Province announces $2.25 million investment for Seven Generations Education Institute, benefiting local learners
Tim Brody - Editor
Seven Generations Education Institute is receiving $2.25 million through the Provincial Government’s Northern Ontario Heritage Fund Corporation (NOHFC) program for its Connected Classroom project.
The project will allow students to study close to home in a culturally sensitive environment and will reduce barriers they may face in obtaining future employment by providing them with easier access to post-secondary education. Another goal of the project, the Government of Ontario shared in its news release, “is to address the demand for more Indigenous professionals working in the health-care field.”
“The institute is using provincial funding to digitally connect students from its four campuses - Dryden, Fort Frances, Kenora and Sioux Lookout - with Lakehead University's main campus in Thunder Bay. This will be done by purchasing and installing telepresence immersive technology videoconferencing equipment to administer programs such as the nine-month All Nations Nursing Entry Program and a four-year Bachelor of Science in Nursing program.
“Telepresence immersive technology is a video experience designed to deliver the feeling that participants in two or more locations are in the same room. When using a telepresence system, all participants are visible in life-size high-definition and no view is blocked by other participants. Presentations or other visual material can also be easily viewed,” the Government of Ontario news release stated.
“Our government's support for post-secondary education in rural Northern Ontario is creating good jobs and building prosperity and a better quality of life for northerners,” said Minister of Energy, Northern Development and Mines Greg Rickford, who announced the funding. “We recognize the importance and benefits of helping people access higher learning in their local communities.”
“The support from NOHFC will enable our students to access diverse programming not typically offered in our area,” says Brent Tookenay, CEO of Seven Generations Education Institute. “The connected classroom technology we are investing in will provide an immersive and collaborative classroom experience and remove travel as a significant barrier for our students.”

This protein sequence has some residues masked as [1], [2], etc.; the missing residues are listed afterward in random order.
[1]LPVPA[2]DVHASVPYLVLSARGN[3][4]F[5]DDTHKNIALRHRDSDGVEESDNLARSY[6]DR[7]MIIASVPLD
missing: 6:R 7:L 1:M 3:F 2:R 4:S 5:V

Seven Generations Education Institute is an Indigenous-owned not-for-profit institution that provides educational programming to both Indigenous and non-Indigenous students at the secondary, post-secondary and vocational levels.
NOHFC promotes and supports economic development across Northern Ontario by providing financial assistance to projects that stimulate growth, job creation and develop a skilled workforce.
The news release further stated, “Ontario is working to develop new NOHFC programs that:
make it easier for more people and businesses to apply
support more projects
in rural northern
target both existing
and emerging market
provide more work opportunities for Indigenous people
address the skilled labour shortage in
“We have heard from northerners who want NOHFC programs to be open to a broader range of businesses and workers so that the unique needs of Northern Ontario communities are met,” said Minister Rickford. “Through these proposed changes, Ontario's government will continue to build strong and resilient communities while supporting an environment where businesses can thrive, grow and create good jobs.”